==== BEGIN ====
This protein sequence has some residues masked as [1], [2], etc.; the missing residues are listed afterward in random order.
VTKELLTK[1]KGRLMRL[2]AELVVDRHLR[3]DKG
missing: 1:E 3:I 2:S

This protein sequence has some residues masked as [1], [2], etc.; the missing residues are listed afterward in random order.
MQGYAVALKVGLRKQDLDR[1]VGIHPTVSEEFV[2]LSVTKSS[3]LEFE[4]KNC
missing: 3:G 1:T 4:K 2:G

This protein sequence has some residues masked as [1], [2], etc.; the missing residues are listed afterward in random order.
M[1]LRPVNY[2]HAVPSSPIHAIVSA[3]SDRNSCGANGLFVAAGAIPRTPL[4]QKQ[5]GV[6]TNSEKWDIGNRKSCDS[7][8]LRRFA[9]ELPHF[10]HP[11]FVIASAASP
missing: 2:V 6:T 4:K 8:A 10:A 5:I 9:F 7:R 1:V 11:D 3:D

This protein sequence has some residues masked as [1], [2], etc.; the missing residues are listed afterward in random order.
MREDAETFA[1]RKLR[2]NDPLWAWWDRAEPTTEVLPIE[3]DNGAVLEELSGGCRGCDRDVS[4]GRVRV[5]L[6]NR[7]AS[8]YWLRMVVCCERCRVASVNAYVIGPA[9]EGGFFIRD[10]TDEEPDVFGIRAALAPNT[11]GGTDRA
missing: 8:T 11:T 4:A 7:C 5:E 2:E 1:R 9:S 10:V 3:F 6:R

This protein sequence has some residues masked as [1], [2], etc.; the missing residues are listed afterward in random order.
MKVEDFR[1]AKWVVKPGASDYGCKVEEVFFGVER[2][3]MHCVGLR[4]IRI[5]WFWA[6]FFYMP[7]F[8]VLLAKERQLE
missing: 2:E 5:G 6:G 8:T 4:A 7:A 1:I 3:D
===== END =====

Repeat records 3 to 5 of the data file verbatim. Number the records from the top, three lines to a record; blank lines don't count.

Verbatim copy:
This protein sequence has some residues masked as [1], [2], etc.; the missing residues are listed afterward in random order.
M[1]LRPVNY[2]HAVPSSPIHAIVSA[3]SDRNSCGANGLFVAAGAIPRTPL[4]QKQ[5]GV[6]TNSEKWDIGNRKSCDS[7][8]LRRFA[9]ELPHF[10]HP[11]FVIASAASP
missing: 2:V 6:T 4:K 8:A 10:A 5:I 9:F 7:R 1:V 11:D 3:D

This protein sequence has some residues masked as [1], [2], etc.; the missing residues are listed afterward in random order.
MREDAETFA[1]RKLR[2]NDPLWAWWDRAEPTTEVLPIE[3]DNGAVLEELSGGCRGCDRDVS[4]GRVRV[5]L[6]NR[7]AS[8]YWLRMVVCCERCRVASVNAYVIGPA[9]EGGFFIRD[10]TDEEPDVFGIRAALAPNT[11]GGTDRA
missing: 8:T 11:T 4:A 7:C 5:E 2:E 1:R 9:S 10:V 3:F 6:R

This protein sequence has some residues masked as [1], [2], etc.; the missing residues are listed afterward in random order.
MKVEDFR[1]AKWVVKPGASDYGCKVEEVFFGVER[2][3]MHCVGLR[4]IRI[5]WFWA[6]FFYMP[7]F[8]VLLAKERQLE
missing: 2:E 5:G 6:G 8:T 4:A 7:A 1:I 3:D